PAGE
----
Cadillac has been making moves as it figures out what it wants to be among the sea of luxury brands. But how are the changes going to translate into its next cars?
While the 2016 CT6 sedan was meant to signal the start of a new direction, the Escala concept car shown in August at the Pebble Beach Concours d’Elegance is the start of the next evolution of Cadillac’s look. And when you’re pushing a luxury brand around the world, looks are important.
Cadillac designers aren’t worried.
“This is about quiet confidence. It’s very simple, but it’s very confident,” Taki Karras, exterior design manager for the Escala, told Carscoops last month in an interview during the Los Angeles Auto Show.
Karras said the Escala is more than a “What if?” for Cadillac, partly because it was designed in a studio where production cars also come from, with designers walking past the concept regularly.
“A lot of the character and cues of this car, especially the front-end graphics, lighting signature, grille texture, elements all over the car front and rear will find their way on production vehicles,” he said.
And there are a lot of elements on the Escala, more than is apparent at first glance. Some, like the vertical lights, are signatures of Cadillac. Karras said they have to evolve, but still be readily recognizable. Others are more subtle, like the texture in the grille that is meant to play up the mesh-style pattern of the ATS and CTS V-Series performance cars, but little chevrons within the design play up the shape of the brand’s logo. There’s even an homage to the old Cadillac hood ornament on the infotainment controller on the center console. Heritage is welcome in the Escala.
“Cadillac is at its best when it looks forward,” Karras said. “When you look at the ’67 Eldorado, it was something very unique and different, a bold statement. What we’re trying to make sure is of having the heritage elements in the vehicle. We want to evolve them, not throw anything out, because we’re proud of our heritage.”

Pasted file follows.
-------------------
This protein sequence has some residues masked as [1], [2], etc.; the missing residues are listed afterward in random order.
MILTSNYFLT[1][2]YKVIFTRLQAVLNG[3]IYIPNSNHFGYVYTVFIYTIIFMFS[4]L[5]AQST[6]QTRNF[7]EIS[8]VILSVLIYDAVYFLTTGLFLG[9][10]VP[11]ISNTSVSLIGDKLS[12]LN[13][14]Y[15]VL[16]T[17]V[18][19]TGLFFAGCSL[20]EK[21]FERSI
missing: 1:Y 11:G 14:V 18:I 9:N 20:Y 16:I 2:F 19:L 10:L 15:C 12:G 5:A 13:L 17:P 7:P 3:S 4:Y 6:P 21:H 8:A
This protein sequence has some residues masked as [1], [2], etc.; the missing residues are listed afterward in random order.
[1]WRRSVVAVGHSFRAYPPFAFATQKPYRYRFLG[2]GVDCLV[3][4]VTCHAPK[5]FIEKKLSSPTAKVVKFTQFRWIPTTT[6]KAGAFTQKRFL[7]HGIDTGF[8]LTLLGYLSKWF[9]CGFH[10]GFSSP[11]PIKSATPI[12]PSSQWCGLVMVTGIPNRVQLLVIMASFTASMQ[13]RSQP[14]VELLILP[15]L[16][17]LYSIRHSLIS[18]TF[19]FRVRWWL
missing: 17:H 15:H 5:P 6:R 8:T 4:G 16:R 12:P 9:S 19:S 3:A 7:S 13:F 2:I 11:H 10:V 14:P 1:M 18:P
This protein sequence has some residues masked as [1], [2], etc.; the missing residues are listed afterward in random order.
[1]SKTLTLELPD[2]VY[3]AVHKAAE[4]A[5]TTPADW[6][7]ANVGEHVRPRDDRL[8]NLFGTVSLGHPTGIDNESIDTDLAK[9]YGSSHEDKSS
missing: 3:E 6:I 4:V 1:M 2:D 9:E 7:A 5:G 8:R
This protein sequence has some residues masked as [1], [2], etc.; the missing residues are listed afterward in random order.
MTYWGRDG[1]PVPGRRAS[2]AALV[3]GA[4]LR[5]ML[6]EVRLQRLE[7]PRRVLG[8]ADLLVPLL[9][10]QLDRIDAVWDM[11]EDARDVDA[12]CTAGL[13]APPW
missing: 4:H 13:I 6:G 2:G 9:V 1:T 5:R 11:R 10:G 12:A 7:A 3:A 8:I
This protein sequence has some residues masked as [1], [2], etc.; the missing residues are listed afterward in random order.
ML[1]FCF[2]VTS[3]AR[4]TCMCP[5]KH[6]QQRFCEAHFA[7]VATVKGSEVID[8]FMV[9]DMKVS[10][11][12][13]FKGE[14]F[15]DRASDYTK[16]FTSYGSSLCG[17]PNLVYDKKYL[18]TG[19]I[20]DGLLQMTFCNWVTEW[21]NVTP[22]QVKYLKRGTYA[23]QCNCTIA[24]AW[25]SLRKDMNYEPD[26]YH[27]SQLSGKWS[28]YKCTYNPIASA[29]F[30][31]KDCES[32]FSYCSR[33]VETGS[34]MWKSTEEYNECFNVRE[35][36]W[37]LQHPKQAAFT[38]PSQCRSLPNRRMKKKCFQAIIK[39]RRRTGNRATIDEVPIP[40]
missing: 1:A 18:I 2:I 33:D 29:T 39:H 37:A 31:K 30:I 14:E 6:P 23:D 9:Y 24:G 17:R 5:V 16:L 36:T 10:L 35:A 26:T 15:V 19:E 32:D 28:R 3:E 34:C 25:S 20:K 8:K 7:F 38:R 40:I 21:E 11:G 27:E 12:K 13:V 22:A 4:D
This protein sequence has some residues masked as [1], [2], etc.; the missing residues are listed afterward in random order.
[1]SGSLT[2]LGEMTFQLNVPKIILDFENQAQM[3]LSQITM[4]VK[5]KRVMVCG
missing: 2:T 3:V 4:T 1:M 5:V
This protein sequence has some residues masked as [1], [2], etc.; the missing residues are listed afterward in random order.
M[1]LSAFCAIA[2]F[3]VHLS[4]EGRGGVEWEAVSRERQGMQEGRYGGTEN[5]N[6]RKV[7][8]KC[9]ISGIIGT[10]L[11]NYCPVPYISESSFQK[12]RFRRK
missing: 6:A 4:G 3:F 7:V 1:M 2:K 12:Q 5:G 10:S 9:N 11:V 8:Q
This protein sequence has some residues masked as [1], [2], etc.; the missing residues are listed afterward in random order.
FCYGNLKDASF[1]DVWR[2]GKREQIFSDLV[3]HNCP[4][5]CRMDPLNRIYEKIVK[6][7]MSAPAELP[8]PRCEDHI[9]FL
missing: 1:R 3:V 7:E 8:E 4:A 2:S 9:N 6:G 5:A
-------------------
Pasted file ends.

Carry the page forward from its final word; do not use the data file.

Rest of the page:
Based on the aluminum-rich Omega platform that the CT6 also rests on, the Escala has performance credentials to boast (a prototype 4.2-liter twin-turbo V8 also helps that case). That was also a directive in the design of the concept.
“The (design) brief of this car was to design a driver’s car but also design something you wanted to be chauffeured in,” Karras said. “And that presented two different challenges to the design team because you could take two different approaches. You could do something very regal, almost Rolls-Royce like. Or you could take something sleek.”
Nowhere are the two worlds present than inside. From the front seats, the Escala is heavy on the tech, with prominent OLED screens in front of the driver and in the center of the vast dashboard. But from the rear, passengers can be “unplugged,” as Karras said, from the visual onslaught if they desire. And while the front buckets are upholstered in light leather, the rear seats get woolen coverings intended to warm things up.
“We didn’t want to do something that would be cumbersome or heavy visually,” Karras said. “That’s why we went with this dynamic and sleek exterior and with an inviting interior to play on both worlds.”
And Karras said Cadillac wants to be more honest with its customers by embracing designs that better reflect the architectures that underpin the cars. That may be the biggest hint of the brand’s reluctance to embrace the current luxury standard of one-design-language-fits-all for some lineups.
But the Escala is more of a signal that Cadillac, still trying to prove its relevance to more than an older American clientele, has moved on from brash interpretations of its heritage. Karras says details such as the wool upholstery, warm American Walnut and brushed aluminum trim builds on familiar Cadillac traits but introduces a level of craftsmanship and special attention that other brands don’t do as much of. No longer, though, will Cadillac clamor for attention by being the biggest or loudest in terms of design.
“We don’t have to scream anymore because our brand is very powerful,” Karras said. “We know our design can be very confident and very forward thinking but in a very sophisticated way.”
Photos: Carscoops, Cadillac